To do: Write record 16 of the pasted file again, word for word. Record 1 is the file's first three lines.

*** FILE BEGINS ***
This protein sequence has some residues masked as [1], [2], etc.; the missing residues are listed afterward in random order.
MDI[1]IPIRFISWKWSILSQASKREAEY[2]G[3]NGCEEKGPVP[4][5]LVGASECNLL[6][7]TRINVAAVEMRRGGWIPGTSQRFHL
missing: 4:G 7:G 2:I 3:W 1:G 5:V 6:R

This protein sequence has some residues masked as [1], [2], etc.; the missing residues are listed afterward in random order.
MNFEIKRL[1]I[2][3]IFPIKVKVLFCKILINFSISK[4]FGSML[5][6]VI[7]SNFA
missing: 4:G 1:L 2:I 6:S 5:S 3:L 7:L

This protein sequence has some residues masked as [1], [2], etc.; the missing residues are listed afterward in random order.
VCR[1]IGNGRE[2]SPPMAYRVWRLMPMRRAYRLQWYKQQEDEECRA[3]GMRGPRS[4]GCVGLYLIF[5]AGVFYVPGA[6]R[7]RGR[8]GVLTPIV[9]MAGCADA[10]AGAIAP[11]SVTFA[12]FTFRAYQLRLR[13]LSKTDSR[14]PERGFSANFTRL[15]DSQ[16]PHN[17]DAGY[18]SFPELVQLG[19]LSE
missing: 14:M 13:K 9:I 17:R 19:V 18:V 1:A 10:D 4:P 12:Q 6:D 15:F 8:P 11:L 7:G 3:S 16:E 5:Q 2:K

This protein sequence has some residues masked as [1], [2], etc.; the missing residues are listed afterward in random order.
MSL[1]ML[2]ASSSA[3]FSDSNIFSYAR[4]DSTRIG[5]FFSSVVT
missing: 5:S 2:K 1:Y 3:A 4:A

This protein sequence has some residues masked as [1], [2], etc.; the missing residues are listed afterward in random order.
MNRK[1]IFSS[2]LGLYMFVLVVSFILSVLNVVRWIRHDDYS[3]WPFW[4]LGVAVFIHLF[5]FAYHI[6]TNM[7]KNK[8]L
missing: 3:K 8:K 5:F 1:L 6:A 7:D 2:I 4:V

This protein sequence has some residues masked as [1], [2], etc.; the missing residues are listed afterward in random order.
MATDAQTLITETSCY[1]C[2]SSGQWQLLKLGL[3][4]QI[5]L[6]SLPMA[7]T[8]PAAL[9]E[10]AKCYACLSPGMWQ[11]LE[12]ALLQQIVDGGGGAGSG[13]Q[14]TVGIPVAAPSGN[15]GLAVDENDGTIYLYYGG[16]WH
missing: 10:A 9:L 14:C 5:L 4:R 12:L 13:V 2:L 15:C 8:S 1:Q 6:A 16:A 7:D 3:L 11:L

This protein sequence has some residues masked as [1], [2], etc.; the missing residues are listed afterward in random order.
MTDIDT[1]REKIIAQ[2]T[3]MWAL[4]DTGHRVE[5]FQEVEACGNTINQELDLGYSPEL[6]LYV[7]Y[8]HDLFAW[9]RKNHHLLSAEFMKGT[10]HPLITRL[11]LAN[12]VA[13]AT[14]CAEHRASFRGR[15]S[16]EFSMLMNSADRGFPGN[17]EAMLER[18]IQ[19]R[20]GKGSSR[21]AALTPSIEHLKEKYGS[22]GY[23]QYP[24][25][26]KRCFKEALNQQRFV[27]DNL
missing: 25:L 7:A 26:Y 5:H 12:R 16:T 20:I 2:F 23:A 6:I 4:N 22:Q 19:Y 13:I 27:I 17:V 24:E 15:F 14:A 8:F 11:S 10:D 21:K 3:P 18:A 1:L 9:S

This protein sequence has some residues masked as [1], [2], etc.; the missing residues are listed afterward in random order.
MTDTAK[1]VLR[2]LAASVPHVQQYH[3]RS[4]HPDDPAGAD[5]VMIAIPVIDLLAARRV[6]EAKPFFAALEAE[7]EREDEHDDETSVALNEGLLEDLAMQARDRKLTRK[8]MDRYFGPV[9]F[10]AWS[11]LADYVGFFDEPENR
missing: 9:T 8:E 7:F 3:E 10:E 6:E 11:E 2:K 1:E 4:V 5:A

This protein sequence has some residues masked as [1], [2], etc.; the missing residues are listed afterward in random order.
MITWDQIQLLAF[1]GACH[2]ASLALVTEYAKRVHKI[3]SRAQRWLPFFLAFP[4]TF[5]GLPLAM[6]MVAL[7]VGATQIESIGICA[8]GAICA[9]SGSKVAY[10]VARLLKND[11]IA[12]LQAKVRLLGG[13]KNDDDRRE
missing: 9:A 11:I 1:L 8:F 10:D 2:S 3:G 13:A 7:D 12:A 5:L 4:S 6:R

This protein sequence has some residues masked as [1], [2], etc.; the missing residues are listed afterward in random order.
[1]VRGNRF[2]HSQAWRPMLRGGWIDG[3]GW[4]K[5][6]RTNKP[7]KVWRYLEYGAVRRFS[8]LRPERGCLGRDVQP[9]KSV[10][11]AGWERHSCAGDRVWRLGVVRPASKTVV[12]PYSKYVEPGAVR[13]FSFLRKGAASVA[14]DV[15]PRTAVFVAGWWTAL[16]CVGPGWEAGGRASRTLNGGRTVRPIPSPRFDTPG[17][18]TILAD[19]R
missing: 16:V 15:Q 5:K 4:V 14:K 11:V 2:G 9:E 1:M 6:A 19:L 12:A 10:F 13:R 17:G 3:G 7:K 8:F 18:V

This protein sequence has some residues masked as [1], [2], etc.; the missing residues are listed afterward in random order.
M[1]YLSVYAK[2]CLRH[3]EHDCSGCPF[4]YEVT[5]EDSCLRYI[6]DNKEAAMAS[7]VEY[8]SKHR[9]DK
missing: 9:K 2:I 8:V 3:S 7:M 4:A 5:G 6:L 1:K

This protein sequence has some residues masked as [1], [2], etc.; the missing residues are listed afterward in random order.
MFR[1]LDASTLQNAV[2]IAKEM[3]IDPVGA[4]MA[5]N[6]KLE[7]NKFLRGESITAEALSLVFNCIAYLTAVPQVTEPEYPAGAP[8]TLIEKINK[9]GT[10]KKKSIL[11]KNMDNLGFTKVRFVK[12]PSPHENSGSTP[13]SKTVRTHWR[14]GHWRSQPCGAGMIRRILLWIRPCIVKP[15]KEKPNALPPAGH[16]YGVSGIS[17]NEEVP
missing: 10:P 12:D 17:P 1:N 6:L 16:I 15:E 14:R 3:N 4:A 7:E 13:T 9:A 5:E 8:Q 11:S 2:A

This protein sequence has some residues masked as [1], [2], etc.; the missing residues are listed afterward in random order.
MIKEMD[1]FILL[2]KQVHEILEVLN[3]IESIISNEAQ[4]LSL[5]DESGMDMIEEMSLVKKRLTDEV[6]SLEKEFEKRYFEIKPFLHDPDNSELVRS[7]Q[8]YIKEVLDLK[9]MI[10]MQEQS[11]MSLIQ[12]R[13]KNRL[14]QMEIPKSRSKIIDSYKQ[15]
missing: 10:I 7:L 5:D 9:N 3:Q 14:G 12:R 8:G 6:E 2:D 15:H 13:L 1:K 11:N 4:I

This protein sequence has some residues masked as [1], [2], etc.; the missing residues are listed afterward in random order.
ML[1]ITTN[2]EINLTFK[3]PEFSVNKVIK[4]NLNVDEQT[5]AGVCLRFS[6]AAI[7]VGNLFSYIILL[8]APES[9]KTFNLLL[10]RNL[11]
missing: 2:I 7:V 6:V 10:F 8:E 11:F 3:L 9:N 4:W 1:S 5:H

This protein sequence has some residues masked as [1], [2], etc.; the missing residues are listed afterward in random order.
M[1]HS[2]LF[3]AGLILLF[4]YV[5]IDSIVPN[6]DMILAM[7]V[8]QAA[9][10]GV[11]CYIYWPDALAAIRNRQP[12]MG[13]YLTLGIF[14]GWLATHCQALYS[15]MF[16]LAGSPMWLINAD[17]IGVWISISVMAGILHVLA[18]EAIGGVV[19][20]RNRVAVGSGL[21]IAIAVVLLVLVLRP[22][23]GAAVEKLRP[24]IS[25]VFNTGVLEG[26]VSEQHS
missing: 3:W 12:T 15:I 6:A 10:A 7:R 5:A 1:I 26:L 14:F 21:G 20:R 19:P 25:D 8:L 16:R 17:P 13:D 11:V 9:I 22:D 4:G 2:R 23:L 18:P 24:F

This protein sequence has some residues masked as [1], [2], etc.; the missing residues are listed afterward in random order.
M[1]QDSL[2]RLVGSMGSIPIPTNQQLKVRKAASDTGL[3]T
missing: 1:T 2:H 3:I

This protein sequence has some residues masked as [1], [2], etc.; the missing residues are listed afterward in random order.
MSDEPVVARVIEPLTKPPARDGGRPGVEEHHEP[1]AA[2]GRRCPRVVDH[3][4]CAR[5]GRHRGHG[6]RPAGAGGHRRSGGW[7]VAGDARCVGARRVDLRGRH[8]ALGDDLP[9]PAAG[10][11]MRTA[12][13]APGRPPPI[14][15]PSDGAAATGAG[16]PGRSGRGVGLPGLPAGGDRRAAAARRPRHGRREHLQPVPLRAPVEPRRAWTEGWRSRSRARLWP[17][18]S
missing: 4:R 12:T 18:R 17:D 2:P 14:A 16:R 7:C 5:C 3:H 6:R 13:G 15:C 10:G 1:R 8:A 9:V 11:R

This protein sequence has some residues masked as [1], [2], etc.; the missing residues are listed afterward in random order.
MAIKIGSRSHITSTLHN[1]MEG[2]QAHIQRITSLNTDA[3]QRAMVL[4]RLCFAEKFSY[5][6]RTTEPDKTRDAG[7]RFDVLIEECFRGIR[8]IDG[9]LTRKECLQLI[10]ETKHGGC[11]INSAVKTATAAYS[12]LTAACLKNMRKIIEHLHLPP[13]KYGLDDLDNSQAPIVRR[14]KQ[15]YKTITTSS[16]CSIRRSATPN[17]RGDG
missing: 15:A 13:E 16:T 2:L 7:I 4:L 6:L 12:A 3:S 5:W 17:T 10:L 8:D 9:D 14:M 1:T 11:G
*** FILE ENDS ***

This protein sequence has some residues masked as [1], [2], etc.; the missing residues are listed afterward in random order.
M[1]QDSL[2]RLVGSMGSIPIPTNQQLKVRKAASDTGL[3]T
missing: 1:T 2:H 3:I